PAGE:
A high maintenance low-value business is a business that is both owner-centric and not very profitable. These businesses are typically 1-2 people businesses where they operate with very low margins and a high level of involvement from the business owner. The business owner has to keep operating at a maximum intensity just to stand still. A period of illness or other reasons causing them to be absent from the day-to-day operations leads to significant difficulties for the business and potentially for them personally. This is the worse of all possible positions to be on this matrix. The business has no value other than any fixed assets it may have.

  1. High Maintenance Higher-Value businesses.

A high-maintenance higher-value business has very similar properties to the last category (high maintenance low value) with the exception of operating in an environment where they have higher margins. The problem for this type of business is that although they have higher margins the business owner does not really get to enjoy the privilege of those higher margins as they are on the proverbial coal face the whole time. I met a plumber who had just an apprentice as an assistant and turned over £130,000 per year (with a profit margin of 60%). In order to do this he worked nearly 70 hours a week and allowed himself just 1 week off a year. No life for anyone I think you can agree. Unfortunately, he’s not a unique example. Many small business owners are stuck in the same position. Again the value of the business is limited to the fixed assets in the business and perhaps a customer list.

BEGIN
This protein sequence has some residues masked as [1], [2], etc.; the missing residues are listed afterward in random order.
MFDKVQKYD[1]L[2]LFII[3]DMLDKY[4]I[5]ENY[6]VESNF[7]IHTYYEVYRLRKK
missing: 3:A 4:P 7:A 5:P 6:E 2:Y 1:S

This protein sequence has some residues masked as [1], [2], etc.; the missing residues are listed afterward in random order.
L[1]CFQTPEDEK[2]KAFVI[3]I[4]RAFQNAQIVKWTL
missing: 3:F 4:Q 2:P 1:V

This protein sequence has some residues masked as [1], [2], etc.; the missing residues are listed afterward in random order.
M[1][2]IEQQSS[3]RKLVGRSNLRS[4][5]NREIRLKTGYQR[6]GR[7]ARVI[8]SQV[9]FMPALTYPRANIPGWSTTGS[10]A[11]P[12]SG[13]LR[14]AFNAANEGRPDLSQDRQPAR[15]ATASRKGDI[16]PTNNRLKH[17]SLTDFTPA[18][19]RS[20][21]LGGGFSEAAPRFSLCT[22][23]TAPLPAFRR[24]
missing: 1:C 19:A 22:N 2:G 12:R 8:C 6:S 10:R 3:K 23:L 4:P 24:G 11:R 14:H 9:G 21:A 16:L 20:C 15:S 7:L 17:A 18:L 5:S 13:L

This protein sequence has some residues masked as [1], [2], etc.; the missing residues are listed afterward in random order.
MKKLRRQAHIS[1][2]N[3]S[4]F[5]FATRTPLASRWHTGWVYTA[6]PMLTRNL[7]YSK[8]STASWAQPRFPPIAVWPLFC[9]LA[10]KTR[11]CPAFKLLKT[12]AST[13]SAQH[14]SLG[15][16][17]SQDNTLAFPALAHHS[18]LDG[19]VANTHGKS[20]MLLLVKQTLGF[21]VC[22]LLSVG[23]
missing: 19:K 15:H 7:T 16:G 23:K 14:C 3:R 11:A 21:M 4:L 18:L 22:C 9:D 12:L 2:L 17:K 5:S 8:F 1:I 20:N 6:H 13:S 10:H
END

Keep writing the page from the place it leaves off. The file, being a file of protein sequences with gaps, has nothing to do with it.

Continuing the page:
1. Low-Value Self-Managing.

A low-value self-managing business is one that is well-systemised but operates in a low-margin environment. So although the business functions are automated the profits of the business are low. There is also a lack of future-proofing in this business class, which impacts the value the owner could realistically expect upon a sale. Surprisingly a lot of technology businesses sit in this class. As the technological barriers to entry fall more competitors enter the field and margins are squeezed leading to poor profitability.

  1. High-Value Self-Managing.

A high-value self-managing business is the nirvana that all business owners should seek. The business will run on automatic delivering a good return to the owner. Very little or no input is required from the owner for the day-to-day management/operations of the business. The owner has the luxury of focusing on the future of the business which is not at the expense of the day-to-day operations. When it comes time for the owner to exit the business they can achieve a good return on their investment. The valuation of the business will be considerably higher than other companies in the same sector that are not as systemised as them.  This is because they are more desirable. Let’s be honest as a purchaser of a business you’d be prepared to pay more for one that delivers a predictable and consistent profit that doesn’t require significant day-to-day management from you as the new owner.